great variation in thickness of the hydrothecal walls. All the speci-
mens thus far discovered were found attached to Laminaria, over
which they creep in great profusion.

Von Lendenfeld makes his Eucopella campamilaria the subject of
one of his masterly monographic papers and it appears to agree in
every particular with the species under discussion. If I am correct in
supposing the two species identical, the name Eucopella companularia
will become a synonym and a very exceptional distribution will be re-
corded for Clytia compressa. It is interesting to note that von
Lendenf eld's species was also found growing on Laminaria.

The present writer does not agree with Calkins in his suggestion
that C. compressa is a synonym of C. caliculata.



Trophosome. Colony unbranched or regularly branched ; stem
simple or fascicled ; hydrothecae campanulate, never completely ses-
sile nor with operculum.

Gonosome. Gonophores producing planulaa without the interven-
tion of medusae.


Sertularia verticillata LINN., Syst. Nat., loth ed., p. 811, 1758.
Campamilaria verticillata SARS, Bidrag til Kundskaben om Norges Hydroider,

p. 46, 1873. VERRILL, Preliminary check-list of Marine Invertebrates

of Atlantic Coast, p. 16, 1879.

Distribution. Kadiak, Alaska (Harriman Exped.) ; North Cape,
Norway (Sars) ; New England Coast (Verrill).


Campanularia denticulata CLARK, Proc. Acad. Nat. Sciences, Philadelphia,
p. 213, 1876.

Distribution. Orca, Alaska (Harriman Exped.); Port Etches,
Alaska (Clark).


Campanularia lineata NUTTING, Hydroida from Alaska and Puget Sound,
Proc. U. S. Nat. Mus., Vol. xxi, p. 744, 1899.

Distribution. Berg Inlet, Glacier Bay, Alaska (Harriman Ex-
ped.) ; Puget Sound (Nutting).

(Plate xvn, fig. 5.)

Trophosome. Colony usually consisting of unbranched pedicels
growing directly from a creeping rootstock. Pedicels long and
slender, usually with a single distinct annulation at the distal end just
below the hydrotheca and about three less distinct ones at the proximal
end, the middle portion not being annulated. Hydrothecae cylindrical,
large, delicate in structure and with a perfectly even rim.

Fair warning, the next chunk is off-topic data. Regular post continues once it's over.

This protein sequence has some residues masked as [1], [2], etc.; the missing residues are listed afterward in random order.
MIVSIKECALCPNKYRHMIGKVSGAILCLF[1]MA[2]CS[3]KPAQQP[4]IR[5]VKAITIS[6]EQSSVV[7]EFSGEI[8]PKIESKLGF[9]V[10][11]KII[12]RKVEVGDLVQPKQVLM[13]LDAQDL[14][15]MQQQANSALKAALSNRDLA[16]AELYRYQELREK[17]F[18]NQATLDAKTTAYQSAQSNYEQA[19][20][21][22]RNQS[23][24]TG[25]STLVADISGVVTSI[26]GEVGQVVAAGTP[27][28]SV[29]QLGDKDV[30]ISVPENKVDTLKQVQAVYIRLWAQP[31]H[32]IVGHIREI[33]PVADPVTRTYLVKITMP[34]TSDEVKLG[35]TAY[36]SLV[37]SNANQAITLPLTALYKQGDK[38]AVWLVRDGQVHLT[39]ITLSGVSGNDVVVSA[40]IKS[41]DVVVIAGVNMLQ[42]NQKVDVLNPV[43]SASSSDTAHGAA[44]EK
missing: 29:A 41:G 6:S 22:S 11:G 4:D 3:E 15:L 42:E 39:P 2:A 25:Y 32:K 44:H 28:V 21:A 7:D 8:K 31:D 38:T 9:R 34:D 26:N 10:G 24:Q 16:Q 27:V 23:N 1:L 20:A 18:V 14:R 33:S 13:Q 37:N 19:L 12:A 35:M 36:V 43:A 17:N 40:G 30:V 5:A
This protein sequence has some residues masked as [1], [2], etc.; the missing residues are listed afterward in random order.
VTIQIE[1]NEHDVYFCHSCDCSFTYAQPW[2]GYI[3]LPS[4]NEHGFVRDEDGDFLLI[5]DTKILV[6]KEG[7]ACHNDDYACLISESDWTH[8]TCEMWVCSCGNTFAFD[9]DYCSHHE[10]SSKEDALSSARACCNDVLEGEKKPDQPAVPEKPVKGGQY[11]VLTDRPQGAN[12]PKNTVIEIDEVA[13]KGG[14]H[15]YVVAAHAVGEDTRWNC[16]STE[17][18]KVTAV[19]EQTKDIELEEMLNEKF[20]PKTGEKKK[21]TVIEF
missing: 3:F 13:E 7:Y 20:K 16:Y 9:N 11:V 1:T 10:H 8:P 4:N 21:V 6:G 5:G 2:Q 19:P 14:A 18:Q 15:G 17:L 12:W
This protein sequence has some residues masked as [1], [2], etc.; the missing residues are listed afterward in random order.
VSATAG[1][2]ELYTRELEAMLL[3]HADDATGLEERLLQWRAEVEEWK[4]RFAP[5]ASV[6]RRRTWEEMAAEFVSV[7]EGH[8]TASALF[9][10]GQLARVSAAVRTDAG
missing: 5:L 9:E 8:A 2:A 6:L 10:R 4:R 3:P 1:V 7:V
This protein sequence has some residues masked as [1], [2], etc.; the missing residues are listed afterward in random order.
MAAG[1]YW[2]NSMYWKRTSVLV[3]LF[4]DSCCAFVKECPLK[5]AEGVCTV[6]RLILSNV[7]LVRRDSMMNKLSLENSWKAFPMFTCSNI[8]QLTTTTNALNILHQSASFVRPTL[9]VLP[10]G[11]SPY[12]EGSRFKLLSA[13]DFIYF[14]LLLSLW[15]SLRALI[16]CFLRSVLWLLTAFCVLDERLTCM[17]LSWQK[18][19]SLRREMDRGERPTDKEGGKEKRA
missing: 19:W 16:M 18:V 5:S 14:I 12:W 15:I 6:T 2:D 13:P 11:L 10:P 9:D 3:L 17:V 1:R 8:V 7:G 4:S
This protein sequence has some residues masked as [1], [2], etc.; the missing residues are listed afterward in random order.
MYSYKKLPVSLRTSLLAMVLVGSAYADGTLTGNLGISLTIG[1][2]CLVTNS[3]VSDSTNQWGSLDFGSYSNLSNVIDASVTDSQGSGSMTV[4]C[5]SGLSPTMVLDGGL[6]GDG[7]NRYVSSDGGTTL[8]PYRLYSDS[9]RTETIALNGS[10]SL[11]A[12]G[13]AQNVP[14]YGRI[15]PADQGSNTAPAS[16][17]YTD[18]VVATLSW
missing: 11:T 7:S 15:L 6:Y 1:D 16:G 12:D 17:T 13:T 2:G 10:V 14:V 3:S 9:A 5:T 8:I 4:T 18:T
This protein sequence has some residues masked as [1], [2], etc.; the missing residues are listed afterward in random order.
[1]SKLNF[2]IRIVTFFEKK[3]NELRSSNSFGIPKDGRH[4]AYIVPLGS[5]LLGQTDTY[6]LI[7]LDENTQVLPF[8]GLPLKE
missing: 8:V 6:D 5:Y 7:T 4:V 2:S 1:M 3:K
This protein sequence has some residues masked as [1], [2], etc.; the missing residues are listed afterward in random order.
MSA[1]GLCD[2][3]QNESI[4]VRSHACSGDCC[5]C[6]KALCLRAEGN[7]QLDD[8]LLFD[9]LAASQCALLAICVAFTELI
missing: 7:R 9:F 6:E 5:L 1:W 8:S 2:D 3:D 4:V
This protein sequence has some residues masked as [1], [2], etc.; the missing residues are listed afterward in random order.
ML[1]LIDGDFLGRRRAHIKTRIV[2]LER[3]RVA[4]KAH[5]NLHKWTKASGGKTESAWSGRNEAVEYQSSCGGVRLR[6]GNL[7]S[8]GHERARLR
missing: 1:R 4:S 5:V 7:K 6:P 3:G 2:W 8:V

Gonosome. Unknown.

Distribution. Juneau, Alaska, 20 fathoms. Collected by Prof.
Wm. E. Ritter to whose efforts the fine series of Hydroids here dis-
cussed is so largely due, and for whom this species is named.


(Plate xvni, fig. 3, Plate xix, fig. 3.)

Campanularia speciosa CLARK, Proc. Acad. Nat. Sciences, Philadelphia, p.
214, 1876. LEVINSEN, Meduser, Ctenophorer og Hydroider fra Gron-
lands Vestkyst, p. 25, 1893.


Campanularia crenata ALLMAN, Diagnoses of new Genera and Species of
Hydroida, Linnaean Society Journal, Zoology, Vol. xi, p. 258, 1876.

Distribution. Orca, Alaska (Harriman Exped.) ; Yukon Harbor,
Big Koniuji, Shumagin Islands, Alaska (Clark) ; Japan Coast (All-
man) ; Greenland (Levinsen) .


(Plate xvin, fig. 2.)

Campanularia urceolata CLARK, Proc. Acad. Nat. Sciences, Philadelphia,
p. 215, 1876.

Distribution. Yakutat Bay, Alaska (Harriman Exped.) ; Lituya
Bay, Alaska (Clark) .

The specimens collected by the Harriman Expedition were growing
profusely over the stems and branches of Thuiaria costata in com-
pany with another parasitic species.

(Plate xvin, fig. i.)

Trophosome. Colony consisting of unbranched stems or pedicels
springing from a creeping rootstock. Pedicels one to three times as
long as the hydrothecae, and strongly annulated throughout. Hydro-
thecae deeply campanulate, thick-walled ; margins armed with twelve
to fourteen rather pointed teeth, and reduplicated once or twice, giving
a striking and unusually ornate appearance.

Gonosome. Gonangia roughly ovate, irregular in outline, with a
short neck, small terminal aperture and a very short pedicel. They
were empty in the specimens examined, so that it was impossible to
ascertain whether they produced planulas or medusas.

Distribution. Yakutat, Alaska (Harriman Exped.). All the
specimens were found growing in a parasitic manner over colonies of
Thuiaria costata^ in company with Campanularia urceolata. The
two species were often so intimately interwoven as they crept over the
stems and branches of the sertularian that I, at first, thought them
dimorphic forms of one species. However, in all cases careful dissection
showed that they were entirely separate colonies. The reduplication
of the hydrothecal margins seems to be a constant feature and adds
peculiar beauty to this striking little campanularian.


(Plate xix, figs, i, 2.)

Trophosome. Colony consisting of a creeping rootstock without
annulations, giving forth strong pedicels that are sometimes longer

[173] THE HYDROIDS 191

than the hydrothecae and sometimes considerably shorter, without a
definite swelling below the hydrothecae. Hydrothecae immense, in
one case nearly -fa of an inch in height, long, tubular-urceolate, ex-
panded distally, with slightly everted and broadly sinuous margin.
The margin is reduplicated in one specimen. Hydranth with about
twenty tentacles.

Gonosome. Not known.

Distribution. Orca, Prince William Sound, Alaska (W. R. Coe,
Harriman Exped.).

This species is closely allied to C. grandts Allman, 1 and may be
identical with it although it differs from Allman's description in the
character of the pedicels which he describes as having distinct node-
like enlargements immediately below the hydrothecae. The hydro-
thecae are larger than those of any other campanularian known to me.
But one small colony was found and it was creeping over another


Trophosome. Colony regularly branching; stem simple or com-
pound. Hydrothecae campanulate, thin, never with greatly thickened

Gonosome. Reproduction by means of medusae which are disk-
shaped, with four radial canals, more than eight marginal tentacles,
eight interradial lithocysts and a short manubrium without mouth ten-


Sertularia dichotoma LINN., Systema Naturae, Ed. x, p. 812. 1758.